Major Online Forums Hacked by Affiliate Cookie-Stuffers
Here at ReveNews we strive to provide content not previously published elsewhere. The following article by affiliate expert Geno Prussakov focuses on the recent news of cookie-stuffing in major forums. It’s a timely and important subject worth revisiting.
Two days ago, a famous affiliate abuse and click fraud detective Ben Edelman (see my recent Econsultancy interview with him here), has revealed some alarming data onÂ â€œhack-based cookie-stuffingâ€ by rogue affiliates via a fairly new Bannertracker-script at online forums based on vBulletin (versions 4.x to 4.1.2).
Hereâ€™s an abstract from his article:
Perpetrators using server bannertracker-script.com have hacked at least 29 different online discussion forums to add invisible code that lets them cookie-stuff forum visitors. â€¦We have found numerous affected sites, including sites as popular as searchenginewatch.com (Alexa traffic rank #2045), webdeveloper.com (#2822) and redflagdeals.com (#3188) along with many more. Selected pages of these sites (typically the forum pages) embed hostile code from Bannertracker-script.
Conservatively, suppose 40% of users are Amazon shoppers and make an average of four purchases from Amazon per year. Then 0.4*4/365=0.44% of users are likely to make purchases from Amazon in any given 24-hour period. If Bannertracker-script can deposit one million Amazon cookies, via hacks of multiple popular sites, it will enjoy commission on 0.44%*1,000,000=4,384 purchases. At an average purchase size of $30 and a 6.5% commission, this would be $8,547 of revenue per million cookie-stuffing incidents â€” substantial revenue, particularly given the prospect of hacking other vulnerable web sites
Iâ€™ve reached out to Ben with 3 follow-up questions â€” to clarify some things â€” and would like to bring you his replies in my todayâ€™s blog post:
1. Ben what other major vBulletin-based forums, apart from the ones mentioned in your article, have you found to be affected?Â Can you give me 4-5 more here?
Edelman: Absolutely.Â Many additional vBulletin sites are affected.Â Some I found in a quick review:
â€¢ Planetsuzy.org (#1839)
â€¢ Harmony-central.com (Alexa #11739)
â€¢ Vwvortex.com (Alexa #13840)
â€¢ Macnn.com (#16844)
2. Youâ€™ve mentioned that you â€œhave primarily seen Bannertracker-script targeting Amazon.â€ Any other merchants?
Edelman: I have seen these perpetrators targeting Amazon as well as various adult web sites.Â I havenâ€™t seen them targeting other mainstream (non-adult) sites.Â Perhaps their focus on Amazon is to be expected: If you needed to guess an affiliate merchant that many users buy from, already and without any further genuine promotional efforts, Amazon would be a great bet.Â Amazon and eBay are the two merchants that come to mind, but eBay is well-known for ongoing civil and criminal litigation against affiliates engaged in cookie-stuffing.Â (Recall the Digital Point and Brian Dunning matters.)Â No other affiliate merchant has a comparable reach.
3. It is obvious what vBulletin forum owners should now do. What about merchants? How can they ensure this isnâ€™t happening in their affiliate programs?
The bigger a merchantâ€™s affiliate program, the more concerned it should be about the risk of cookie-stuffing.Â The webâ€™s very largest affiliate programs risk cookie-stuffing on an entirely random basis â€“ the practice used by this perpetrator.Â Smaller affiliate programs risk cookie-stuffing in more targeted attacks, for example cookie-stuffing using search results (coupon sites and the like), banner ads (that are targeted/retargeted to merchantsâ€™ preexisting customers), and similar.Â Merchants should diligently examine each affiliate they approve, with an eye to all manner of improprieties â€“ anything from an address that doesnâ€™t match the affiliateâ€™s phone number and IP reverse lookup; to inexplicable jumps in impressions, clicks, or sales; to missing or suspicious HTTP Referrer headers.Â Even then, merchants should anticipate their own fallibility.Â Best practice is to seek indemnification from an affiliate network: If a merchant can later prove it had losses to fraud, the affiliate network should certainly return any fees it charged on the fraudulent traffic.Â And a network should be willing to certify that it uses its best efforts to catch and prevent fraud.Â If merchant A tells affiliate network X about fraud by affiliate Y, then X must take action to protect its other merchants B, C, and D â€“ or else X is essentially complicit in the fraud.Â Unfortunately I have seen some very troubling instances of affiliate networks taking action only on a merchant-by-merchant basis, when the fact is that networks have received compelling proof that a given affiliate is rotten through and through.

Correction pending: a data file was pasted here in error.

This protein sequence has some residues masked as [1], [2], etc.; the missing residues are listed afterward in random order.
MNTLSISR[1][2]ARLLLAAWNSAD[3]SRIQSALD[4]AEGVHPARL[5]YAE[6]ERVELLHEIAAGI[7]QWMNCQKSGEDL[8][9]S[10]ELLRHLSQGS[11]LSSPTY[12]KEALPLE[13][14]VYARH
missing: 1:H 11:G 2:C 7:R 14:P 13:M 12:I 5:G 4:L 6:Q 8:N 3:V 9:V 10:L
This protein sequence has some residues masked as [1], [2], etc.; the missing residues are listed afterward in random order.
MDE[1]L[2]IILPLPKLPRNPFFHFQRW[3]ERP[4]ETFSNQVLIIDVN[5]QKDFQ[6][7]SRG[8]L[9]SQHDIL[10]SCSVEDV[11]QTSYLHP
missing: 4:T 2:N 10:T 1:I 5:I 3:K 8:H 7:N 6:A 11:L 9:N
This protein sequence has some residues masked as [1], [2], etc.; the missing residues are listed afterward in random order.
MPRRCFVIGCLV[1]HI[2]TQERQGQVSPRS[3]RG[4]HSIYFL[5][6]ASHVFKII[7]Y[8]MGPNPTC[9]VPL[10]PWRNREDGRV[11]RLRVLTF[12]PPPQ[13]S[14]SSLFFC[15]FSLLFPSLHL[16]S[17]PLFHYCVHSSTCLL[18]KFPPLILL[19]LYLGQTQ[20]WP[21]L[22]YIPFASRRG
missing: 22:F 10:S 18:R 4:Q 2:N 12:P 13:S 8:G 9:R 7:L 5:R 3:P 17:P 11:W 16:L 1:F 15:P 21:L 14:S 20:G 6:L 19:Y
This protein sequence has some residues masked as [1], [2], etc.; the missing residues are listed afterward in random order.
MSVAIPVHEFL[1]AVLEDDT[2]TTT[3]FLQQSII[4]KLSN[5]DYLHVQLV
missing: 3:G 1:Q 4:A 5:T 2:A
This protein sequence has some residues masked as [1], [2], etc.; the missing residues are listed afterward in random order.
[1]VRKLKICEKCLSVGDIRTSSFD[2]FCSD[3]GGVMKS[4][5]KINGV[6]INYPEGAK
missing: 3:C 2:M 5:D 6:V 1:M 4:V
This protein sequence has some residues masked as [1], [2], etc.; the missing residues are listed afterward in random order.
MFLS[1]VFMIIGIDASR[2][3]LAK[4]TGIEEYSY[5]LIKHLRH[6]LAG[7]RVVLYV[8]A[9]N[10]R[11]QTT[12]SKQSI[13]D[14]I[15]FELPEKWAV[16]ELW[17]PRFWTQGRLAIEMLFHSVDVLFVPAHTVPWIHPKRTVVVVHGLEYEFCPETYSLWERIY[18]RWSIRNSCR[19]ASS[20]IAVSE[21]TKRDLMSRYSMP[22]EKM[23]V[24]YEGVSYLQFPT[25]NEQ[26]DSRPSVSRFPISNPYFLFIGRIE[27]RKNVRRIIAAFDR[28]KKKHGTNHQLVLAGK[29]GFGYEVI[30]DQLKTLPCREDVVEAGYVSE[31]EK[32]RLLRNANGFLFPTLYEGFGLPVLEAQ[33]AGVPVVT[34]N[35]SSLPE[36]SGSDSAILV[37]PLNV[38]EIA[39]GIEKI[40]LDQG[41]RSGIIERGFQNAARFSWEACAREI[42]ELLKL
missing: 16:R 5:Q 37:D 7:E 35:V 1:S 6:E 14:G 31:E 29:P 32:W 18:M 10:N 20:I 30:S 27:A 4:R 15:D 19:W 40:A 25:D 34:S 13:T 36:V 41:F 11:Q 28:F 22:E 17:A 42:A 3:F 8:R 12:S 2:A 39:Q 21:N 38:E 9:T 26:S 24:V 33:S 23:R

Ben Edelman will be keynoting Affiliate Management Days West 2012 â€” which is being held in San Francisco on March 8-9, 2012 â€” where he will address specifically the topic of the Newest Adware & Affiliate Marketing Abuses. If you are reading this as a merchant (or an affiliate manager), I hope to see you there.
This article originally appeared at Affiliate Marketing Blog by Geno Prussakov.
About Geno Prussakov
Evgenii Prussakov was voted the “Best Outsourced Program Manager of the Year” for three years in a row (2006, 2007 and 2008) by the largest online affiliate marketing community, ABestWeb.com. He is an undisputed professional in this field and would like to help you sail your ship through the ocean of affiliate marketing by educating you (or your affiliate program manager) on affiliate marketing’s best practices.